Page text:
Greetings brethren and happy Sabbath!
Just a reminder that tomorrow we will be having our booklet discussion in Hickory on "Jesus Christ: The Real Story." We will have our final discussion on this booklet in Charlotte next Sabbath
As mentioned before, I've been getting things ready for a garden this year. While I planted 228 seeds, only about 3/4 of those came up. And of the ones transplanted, maybe only half survived.
While that might sound disappointing, it still leaves me with more plants than I will be able to put in the ground (see me if you need anything, I'm going to have plenty of seedlings to share!). And with the hundred or so plants I have left, there's quite a bit of excitement and anticipation over the plants that survived and the yield I hope to harvest later this year!
What do you look forward to?
There's lot of spiritual lessons to learn from a garden, but the one I've been thinking about the most is the overall purpose for my garden this year. For example, this year, I'm concentrating on having a 'salsa garden.' Lots of tomatoes and hot peppers! We'll have beans, peas and potatoes as well, but I'm really hoping to can a lot of salsa and tomatoes for the winter months.
If we think of God as a gardener, I think it's safe to say that He has planted His garden (mankind), with a purpose as well. What's His purpose? As the Holy Day Plan clearly outlines, that purpose, is expanding the family of God!
Are you growing?
So if God has planted us in His garden, it's worth asking: How well are we growing? While we could spend time thinking about all the seeds that never take hold (consider the parable of the Sower and the seed), I much prefer to think about the seeds that have taken root and are on their way to becoming mature members of the God family.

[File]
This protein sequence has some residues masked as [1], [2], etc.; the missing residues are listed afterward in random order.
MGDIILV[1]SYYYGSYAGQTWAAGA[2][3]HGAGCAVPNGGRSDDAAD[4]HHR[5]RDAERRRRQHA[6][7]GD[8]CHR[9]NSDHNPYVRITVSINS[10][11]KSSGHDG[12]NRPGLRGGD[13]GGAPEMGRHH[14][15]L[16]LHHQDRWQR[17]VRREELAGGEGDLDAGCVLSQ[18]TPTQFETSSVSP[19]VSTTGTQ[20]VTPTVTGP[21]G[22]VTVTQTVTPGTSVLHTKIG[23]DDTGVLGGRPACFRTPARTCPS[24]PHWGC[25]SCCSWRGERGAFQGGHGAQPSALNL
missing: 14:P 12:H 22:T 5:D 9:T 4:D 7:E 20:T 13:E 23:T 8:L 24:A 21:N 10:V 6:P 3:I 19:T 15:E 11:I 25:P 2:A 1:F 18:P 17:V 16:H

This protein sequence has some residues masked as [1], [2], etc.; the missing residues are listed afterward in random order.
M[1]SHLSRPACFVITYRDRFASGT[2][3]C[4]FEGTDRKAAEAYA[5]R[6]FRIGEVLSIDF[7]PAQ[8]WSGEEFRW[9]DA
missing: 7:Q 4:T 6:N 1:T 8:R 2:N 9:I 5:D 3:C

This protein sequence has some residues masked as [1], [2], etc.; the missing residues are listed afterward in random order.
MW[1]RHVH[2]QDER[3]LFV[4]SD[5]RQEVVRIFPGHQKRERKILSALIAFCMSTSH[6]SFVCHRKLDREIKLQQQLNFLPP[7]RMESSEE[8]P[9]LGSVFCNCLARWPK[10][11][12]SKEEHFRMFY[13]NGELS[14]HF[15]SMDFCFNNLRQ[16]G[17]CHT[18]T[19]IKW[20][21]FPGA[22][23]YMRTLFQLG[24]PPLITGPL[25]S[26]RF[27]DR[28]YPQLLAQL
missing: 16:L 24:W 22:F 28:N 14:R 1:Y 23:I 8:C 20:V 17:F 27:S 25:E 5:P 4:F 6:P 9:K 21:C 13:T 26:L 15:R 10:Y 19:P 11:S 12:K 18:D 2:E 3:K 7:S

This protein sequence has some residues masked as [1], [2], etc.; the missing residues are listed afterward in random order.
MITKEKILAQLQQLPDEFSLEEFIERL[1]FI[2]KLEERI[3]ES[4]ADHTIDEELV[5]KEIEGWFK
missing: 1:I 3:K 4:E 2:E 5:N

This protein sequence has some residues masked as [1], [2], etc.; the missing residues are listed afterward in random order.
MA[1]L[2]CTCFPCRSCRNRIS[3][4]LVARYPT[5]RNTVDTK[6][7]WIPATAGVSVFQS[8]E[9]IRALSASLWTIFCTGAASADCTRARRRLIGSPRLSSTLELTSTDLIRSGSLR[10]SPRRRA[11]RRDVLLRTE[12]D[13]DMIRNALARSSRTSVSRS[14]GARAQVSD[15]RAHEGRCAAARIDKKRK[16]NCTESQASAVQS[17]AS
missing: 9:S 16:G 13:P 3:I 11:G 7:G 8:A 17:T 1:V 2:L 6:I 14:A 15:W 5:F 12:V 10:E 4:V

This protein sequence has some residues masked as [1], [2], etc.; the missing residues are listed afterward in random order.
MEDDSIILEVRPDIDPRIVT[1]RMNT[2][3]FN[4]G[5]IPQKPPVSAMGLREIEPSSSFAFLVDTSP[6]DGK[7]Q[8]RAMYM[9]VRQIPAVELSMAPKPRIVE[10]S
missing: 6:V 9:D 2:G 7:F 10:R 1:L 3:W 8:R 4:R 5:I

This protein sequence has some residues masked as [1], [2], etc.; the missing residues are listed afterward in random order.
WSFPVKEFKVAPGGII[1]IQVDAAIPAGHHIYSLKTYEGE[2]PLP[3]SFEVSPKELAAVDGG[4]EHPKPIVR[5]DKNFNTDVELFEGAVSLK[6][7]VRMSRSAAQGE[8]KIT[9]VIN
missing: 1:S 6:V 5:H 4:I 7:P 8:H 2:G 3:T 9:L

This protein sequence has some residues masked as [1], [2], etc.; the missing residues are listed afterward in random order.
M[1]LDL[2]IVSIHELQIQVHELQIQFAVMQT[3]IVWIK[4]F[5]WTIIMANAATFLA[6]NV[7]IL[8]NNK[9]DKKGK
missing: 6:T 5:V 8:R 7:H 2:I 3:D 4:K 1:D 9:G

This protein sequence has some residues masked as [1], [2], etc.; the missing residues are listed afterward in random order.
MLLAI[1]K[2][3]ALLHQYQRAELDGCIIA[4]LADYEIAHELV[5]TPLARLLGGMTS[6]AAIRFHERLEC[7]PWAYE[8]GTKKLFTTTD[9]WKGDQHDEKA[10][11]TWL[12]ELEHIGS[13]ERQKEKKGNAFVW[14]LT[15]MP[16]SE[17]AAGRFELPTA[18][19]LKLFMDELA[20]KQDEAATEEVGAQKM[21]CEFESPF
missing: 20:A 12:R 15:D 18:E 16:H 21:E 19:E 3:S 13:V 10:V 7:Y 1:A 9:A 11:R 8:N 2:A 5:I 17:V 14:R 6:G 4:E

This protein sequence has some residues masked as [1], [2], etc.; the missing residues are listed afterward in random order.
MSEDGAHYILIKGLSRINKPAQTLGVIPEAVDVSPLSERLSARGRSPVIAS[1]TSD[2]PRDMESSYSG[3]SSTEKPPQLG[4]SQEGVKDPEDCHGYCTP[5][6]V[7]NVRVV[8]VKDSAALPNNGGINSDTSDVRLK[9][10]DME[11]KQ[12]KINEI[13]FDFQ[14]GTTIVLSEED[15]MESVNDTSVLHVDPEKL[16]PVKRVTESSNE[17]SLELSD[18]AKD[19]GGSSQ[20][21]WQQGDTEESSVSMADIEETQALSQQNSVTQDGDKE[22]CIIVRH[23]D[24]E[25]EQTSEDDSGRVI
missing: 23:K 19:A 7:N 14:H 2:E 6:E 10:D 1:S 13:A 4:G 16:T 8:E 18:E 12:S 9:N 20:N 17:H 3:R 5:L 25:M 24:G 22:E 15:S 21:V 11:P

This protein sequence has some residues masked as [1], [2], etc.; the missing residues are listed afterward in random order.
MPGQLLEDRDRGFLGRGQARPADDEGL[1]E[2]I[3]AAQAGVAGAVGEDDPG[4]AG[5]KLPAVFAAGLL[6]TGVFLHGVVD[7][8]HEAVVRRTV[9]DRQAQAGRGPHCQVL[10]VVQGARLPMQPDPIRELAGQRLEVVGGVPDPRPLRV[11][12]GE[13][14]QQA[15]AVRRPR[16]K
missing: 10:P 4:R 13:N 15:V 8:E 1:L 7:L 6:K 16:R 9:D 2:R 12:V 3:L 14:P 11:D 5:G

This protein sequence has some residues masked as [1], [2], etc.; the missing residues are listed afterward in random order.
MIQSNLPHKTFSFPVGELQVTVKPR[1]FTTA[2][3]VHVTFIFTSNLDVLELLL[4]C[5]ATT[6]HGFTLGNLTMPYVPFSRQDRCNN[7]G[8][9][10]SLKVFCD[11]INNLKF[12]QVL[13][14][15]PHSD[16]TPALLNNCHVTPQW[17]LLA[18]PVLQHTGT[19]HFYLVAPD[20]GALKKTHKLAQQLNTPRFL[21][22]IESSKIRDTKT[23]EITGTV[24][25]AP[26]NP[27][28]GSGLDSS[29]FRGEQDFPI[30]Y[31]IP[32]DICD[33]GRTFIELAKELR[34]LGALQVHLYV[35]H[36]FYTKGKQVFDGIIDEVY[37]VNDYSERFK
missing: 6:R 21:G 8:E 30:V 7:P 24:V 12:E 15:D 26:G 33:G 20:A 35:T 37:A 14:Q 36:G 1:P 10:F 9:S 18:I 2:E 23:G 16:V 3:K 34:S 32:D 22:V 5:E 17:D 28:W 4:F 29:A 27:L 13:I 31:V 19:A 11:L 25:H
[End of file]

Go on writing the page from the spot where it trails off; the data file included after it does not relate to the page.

While God of course will judge our fruits, we have a responsibility to work hard and grow. It can be encouraging to each of us to consider just how much we've changed over the course of our lifetimes. In a garden, sometimes it's the most spindly looking plants that produce the most fruit. How about you? Did you start off life as a strong, robust plant that had promise, or were spindly and weak, on the verge of dying off?
I think it's safe to say, we were all in that later category when we started. But like a seedling with a little sun, water and the right conditions, God has produced fruit in our lives. Let's be thankful to the Master Gardener for His faithful work in us, and let's continue to pray we yield fruit that truly pleases the Father!